Library Tips for Homeschooling Families
Libraries and homeschooling families tend to be BFFs. I’ll be honest – these days I’m more likely to purchase the books we need on Amazon (Amazon Prime is also a homeschooling mama’s BFF) or at the used book store so we can keep them longer. However, we used to be in the library on a weekly basis and I know that’s still true for many of you.
So, I wanted to offer you some tips we’ve discovered for making the most of our public library – everything from encouraging your kids to read a variety of books to discovering all the offerings of your local library. I offer you these library tips for homeschooling families and invite you to add your tips in the comments.
Give your kids freedom within guidelines
I have a friend whose kids are avid readers, but it was easy for them to get stuck in a rut with their favorite type of reading. To help ensure they were reading a variety of quality choices, she required her kids to choose one biography, one non-fiction book, and one book of poetry, along with their other selections.
They were free to choose whatever they wanted within those guidelines so they were still reading topics of interest to them along with the other books they choose. Let me just tell you, she’s graduated several now and there aren’t too many topics those kids don’t know at least a little something about.
Now that might be a great suggestion if you have voracious readers, but what if you have reluctant readers? You might offer them a reading bingo. It still encourages reading a variety of books, but not so many at a time.
Discover how you can partner with your local library
Many libraries are very excited to work with their local homeschool community. Some of our local libraries have offered events specific to homeschoolers, such as:
- Story Time for older kids, complete with themed topics and hands-on activities
- Social groups – We currently have two groups meeting twice a month at an area library. There is one group for tweens and another for teens. They’re allowed to use the library’s meeting room for a purely social gathering that Megan looks forward to every week.
- Homeschool enrichment classes
- Book clubs
The mom who organizes the social gathering keeps homeschool families abreast of options for supporting our host library though volunteer opportunities and Friends of the Library book sales. Talk to your local librarians to see if they would be interesting in offering events for the homeschooling families in your area.
Investigate your library’s other resources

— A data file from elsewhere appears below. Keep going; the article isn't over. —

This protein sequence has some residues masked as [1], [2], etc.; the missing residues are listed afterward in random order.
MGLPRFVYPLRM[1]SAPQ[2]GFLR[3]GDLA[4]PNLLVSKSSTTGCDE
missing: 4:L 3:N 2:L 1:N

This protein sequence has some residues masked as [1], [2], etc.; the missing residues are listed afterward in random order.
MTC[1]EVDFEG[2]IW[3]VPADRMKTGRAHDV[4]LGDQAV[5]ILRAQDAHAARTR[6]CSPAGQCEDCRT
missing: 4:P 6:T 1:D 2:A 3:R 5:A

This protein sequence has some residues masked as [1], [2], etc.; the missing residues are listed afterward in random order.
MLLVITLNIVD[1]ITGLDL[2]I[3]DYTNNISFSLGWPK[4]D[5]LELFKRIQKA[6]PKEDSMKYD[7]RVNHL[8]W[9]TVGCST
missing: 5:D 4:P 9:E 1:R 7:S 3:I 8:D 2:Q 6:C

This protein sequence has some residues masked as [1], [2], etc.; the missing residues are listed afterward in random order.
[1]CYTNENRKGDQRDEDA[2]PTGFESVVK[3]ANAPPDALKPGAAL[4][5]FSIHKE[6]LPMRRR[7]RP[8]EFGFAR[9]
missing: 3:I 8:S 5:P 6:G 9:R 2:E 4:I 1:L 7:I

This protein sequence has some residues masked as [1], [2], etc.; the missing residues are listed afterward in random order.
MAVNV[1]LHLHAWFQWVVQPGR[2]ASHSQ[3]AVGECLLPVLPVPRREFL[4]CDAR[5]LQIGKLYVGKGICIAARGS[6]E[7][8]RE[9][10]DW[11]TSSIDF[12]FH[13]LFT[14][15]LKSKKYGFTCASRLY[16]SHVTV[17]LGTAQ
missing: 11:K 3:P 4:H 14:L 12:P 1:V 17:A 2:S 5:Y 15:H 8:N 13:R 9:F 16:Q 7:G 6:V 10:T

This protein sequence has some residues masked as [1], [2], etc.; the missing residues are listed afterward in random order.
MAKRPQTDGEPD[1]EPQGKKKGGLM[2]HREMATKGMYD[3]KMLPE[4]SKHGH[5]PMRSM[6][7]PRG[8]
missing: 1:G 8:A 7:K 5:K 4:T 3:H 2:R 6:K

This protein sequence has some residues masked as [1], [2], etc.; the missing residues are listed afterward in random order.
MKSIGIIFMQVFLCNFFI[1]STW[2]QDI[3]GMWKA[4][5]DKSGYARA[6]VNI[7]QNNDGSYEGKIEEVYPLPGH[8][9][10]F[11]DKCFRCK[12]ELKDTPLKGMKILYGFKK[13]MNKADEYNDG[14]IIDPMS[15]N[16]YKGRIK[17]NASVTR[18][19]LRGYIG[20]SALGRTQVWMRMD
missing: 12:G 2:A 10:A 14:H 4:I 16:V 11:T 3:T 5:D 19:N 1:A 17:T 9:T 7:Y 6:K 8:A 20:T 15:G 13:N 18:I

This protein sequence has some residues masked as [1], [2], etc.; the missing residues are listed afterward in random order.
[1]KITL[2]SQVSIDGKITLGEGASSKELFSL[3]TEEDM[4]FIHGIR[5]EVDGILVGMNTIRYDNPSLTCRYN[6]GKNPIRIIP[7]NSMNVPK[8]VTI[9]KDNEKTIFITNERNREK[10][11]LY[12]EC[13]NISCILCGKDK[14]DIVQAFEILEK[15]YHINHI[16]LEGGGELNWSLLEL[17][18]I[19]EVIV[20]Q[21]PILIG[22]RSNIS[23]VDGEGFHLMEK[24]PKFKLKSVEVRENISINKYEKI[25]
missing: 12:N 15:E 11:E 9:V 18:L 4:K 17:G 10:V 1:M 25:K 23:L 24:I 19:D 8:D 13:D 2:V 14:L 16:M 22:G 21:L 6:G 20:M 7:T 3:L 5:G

Many local libraries offer special collections for research, such as history and genealogy collections. There are often many more resources beyond borrowing books. We discovered some of the hidden gems our library has to offer through a library field trip when my kids were younger. We were given a tour of the library and shown how to use resources, such as the computerized card catalog and the special collections rooms.
It’s also worth noting that many libraries now offer e-books for borrowing. That means you may still be able to access many of the books you need without as many trips to the library or as many books to remember to return.
Set up a system for returning borrowed items
It’s kind of a running joke among homeschoolers that often our library fines rival the National Debt. I have to admit that I was a bit shocked to discover just how much debt some families have accrued when I asked the question on my Facebook page recently. Ouch!
Unless you have lots of extra money just lying around waiting to fund a new wing at the library, it’s important to have a plan in place for keeping track of borrowed books. Some ideas include:
1. Have a special spot for books. We used to have a special bookshelf just for library books. Other families use a special basket. If you use one of these methods, teach your kids to return library books to that spot after use, so you always know where the books are.
2. Sign up for email reminders. Thank goodness many libraries now offer email reminders for books that are due! I signed up for email reminders as soon as it was made available. I’ve gotten to the point that I typically just keep Amazon and the UPS man busy, but when I was regularly checking out library books, I was so thankful for that reminder a day or two ahead of time – and the ability to renew online!
3. Set up a Google calendar with reminders. If your library doesn’t offer email reminders, Google calendar makes a great alternative. Just plug in the library due dates and set up email or text reminders.
4. Go old-school with pen and paper. I know there are some strictly pen and paper folks out there. I used to keep a page for library books and due dates in my mom binder. Or, if your library prints out a receipt of your books, you could go really simple and just stick it to the fridge with a magnet.